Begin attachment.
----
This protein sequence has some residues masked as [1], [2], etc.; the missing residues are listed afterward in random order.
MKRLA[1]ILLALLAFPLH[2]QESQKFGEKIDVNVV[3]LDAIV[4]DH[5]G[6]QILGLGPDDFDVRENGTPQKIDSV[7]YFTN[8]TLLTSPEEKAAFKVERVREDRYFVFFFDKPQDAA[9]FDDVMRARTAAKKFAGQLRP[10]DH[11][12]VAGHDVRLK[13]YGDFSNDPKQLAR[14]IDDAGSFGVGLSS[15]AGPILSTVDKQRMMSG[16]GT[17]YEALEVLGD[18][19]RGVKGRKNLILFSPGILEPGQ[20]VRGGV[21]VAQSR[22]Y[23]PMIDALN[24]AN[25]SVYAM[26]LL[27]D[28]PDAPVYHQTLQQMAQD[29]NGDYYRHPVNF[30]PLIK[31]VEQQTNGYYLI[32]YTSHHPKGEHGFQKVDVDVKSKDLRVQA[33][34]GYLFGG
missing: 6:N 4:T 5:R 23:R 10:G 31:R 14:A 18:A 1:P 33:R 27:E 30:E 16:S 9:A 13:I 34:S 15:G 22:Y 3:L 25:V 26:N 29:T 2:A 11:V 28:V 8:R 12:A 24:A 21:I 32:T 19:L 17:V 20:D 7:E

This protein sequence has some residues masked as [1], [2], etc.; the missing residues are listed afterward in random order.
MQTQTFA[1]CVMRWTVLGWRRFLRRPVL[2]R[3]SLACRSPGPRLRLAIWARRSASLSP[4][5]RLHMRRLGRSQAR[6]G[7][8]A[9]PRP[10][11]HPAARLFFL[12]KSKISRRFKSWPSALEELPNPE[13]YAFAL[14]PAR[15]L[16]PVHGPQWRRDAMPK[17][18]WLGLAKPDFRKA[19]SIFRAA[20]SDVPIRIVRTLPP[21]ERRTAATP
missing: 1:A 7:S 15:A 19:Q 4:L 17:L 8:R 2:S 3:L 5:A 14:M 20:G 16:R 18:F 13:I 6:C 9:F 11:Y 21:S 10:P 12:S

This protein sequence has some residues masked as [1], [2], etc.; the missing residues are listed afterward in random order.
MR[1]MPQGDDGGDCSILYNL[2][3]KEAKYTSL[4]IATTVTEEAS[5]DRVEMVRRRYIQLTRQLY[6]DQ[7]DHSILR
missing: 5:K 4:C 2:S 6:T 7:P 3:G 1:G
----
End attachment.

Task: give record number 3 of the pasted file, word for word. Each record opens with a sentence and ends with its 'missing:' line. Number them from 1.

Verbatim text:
This protein sequence has some residues masked as [1], [2], etc.; the missing residues are listed afterward in random order.
MR[1]MPQGDDGGDCSILYNL[2][3]KEAKYTSL[4]IATTVTEEAS[5]DRVEMVRRRYIQLTRQLY[6]DQ[7]DHSILR
missing: 5:K 4:C 2:S 6:T 7:P 3:G 1:G